VL Roberts wrote:It really pains me to see people enthusiastic and promoting Sport, while at the same time shooting themselves in the foot by advising people to avoid Sport CFI's like the plague.


Actually, we're in complete agreement here. I certainly don't tell anyone to avoid Sport CFIs. I'm just not in a position to hire them for my small flight school. That's purely a business decision, based upon my intention to use SP as a stepping stone for PP candidates. Surely, the older pilot who never intends to get a medical certificate can benefit from instruction with a Subpart K CFI, and at no time have I discouraged that. (There are other, larger flight schools that have a stable of CFIs, some of them SP only, and that's fine.) And, though only 25% of my SP graduates have gone on for PP (so far), those who have done so completed at a higher skill level, and in fewer total hours, than the PP candidates I trained for the past 30 years. So, the stepping-stone approach seems to work -- at least, for some.

The thrust of the EAA/AOPA/NAFI proposal is that it is the PTS that governs instruction, and if the standards are met, it doesn't make a bit of difference who provided the instructions. Conversely, if the student can't meet the PTS requirements, it doesn't matter if he or she trained under Chuck Yeager.
The opinions posted are those of one CFI, and do not necessarily represent the FAA or its lawyers.
Prof H Paul Shuch
PhD CFII DPE LSRM-A/GL/WS/PPC iRMT
AvSport LLC, KLHV
fly@AvSport.org
AvSport.org
facebook.com/SportFlying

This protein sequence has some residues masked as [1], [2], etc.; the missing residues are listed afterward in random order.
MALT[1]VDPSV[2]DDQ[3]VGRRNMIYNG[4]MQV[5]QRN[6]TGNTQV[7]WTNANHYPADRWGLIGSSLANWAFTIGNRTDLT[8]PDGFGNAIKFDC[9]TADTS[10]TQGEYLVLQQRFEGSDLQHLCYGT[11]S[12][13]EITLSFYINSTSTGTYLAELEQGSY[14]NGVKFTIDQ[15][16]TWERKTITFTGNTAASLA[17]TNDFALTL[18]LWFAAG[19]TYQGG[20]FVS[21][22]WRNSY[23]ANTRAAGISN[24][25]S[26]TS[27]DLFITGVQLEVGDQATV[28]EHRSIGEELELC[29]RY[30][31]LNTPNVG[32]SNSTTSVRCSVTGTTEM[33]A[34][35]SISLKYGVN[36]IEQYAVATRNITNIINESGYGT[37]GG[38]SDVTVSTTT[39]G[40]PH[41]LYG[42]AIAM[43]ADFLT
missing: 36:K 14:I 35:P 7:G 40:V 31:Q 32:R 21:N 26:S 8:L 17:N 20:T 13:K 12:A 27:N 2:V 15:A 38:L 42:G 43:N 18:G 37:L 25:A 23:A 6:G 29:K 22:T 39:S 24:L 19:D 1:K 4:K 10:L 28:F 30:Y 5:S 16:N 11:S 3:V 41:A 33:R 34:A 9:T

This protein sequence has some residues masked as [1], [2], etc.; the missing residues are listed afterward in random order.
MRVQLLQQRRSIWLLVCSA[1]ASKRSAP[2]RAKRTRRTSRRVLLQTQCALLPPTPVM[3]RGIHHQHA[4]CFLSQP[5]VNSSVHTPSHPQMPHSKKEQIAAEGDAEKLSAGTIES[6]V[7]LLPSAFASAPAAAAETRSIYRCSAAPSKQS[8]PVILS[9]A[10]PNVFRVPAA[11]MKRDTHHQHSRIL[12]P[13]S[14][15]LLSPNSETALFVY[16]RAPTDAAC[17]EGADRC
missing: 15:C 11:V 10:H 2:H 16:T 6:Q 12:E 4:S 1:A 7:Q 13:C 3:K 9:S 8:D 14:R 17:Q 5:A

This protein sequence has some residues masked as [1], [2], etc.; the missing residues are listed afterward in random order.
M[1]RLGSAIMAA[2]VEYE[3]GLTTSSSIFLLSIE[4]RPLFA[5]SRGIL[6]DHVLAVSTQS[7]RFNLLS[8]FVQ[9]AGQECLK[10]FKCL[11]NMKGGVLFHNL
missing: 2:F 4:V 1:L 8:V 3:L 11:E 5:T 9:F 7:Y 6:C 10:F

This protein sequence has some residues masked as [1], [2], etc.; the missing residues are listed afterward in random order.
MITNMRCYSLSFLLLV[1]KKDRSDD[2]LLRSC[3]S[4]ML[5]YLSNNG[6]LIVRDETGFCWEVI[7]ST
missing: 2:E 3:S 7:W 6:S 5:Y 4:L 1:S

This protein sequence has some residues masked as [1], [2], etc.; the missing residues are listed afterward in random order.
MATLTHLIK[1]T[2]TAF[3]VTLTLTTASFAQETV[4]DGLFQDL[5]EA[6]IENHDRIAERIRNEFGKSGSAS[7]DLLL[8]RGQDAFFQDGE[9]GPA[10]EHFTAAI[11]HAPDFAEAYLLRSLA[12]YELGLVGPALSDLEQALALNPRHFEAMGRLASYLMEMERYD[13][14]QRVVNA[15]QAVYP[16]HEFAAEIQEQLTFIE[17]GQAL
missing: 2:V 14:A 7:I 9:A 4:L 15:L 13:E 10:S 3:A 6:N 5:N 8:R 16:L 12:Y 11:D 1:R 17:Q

SportPilotExaminer.US

FlyingForFun
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Re: Sport Pilot CFI

Postby FlyingForFun » Wed Sep 11, 2013 6:27 pm

Delete
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VL Roberts
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Re: Sport Pilot CFI

Postby VL Roberts » Wed Sep 11, 2013 6:35 pm

drseti wrote:
VL Roberts wrote:It really pains me to see people enthusiastic and promoting Sport, while at the same time shooting themselves in the foot by advising people to avoid Sport CFI's like the plague.


Actually, we're in complete agreement here. I certainly don't tell anyone to avoid Sport CFIs. I'm just not in a position to hire them for my small flight school. That's purely a business decision, based upon my intention to use SP as a stepping stone for PP candidates. Surely, the older pilot who never intends to get a medical certificate can benefit from instruction with a Subpart K CFI, and at no time have I discouraged that. (There are other, larger flight schools that have a stable of CFIs, some of them SP only, and that's fine.) And, though only 25% of my SP graduates have gone on for PP (so far), those who have done so completed at a higher skill level, and in fewer total hours, than the PP candidates I trained for the past 30 years. So, the stepping-stone approach seems to work -- at least, for some.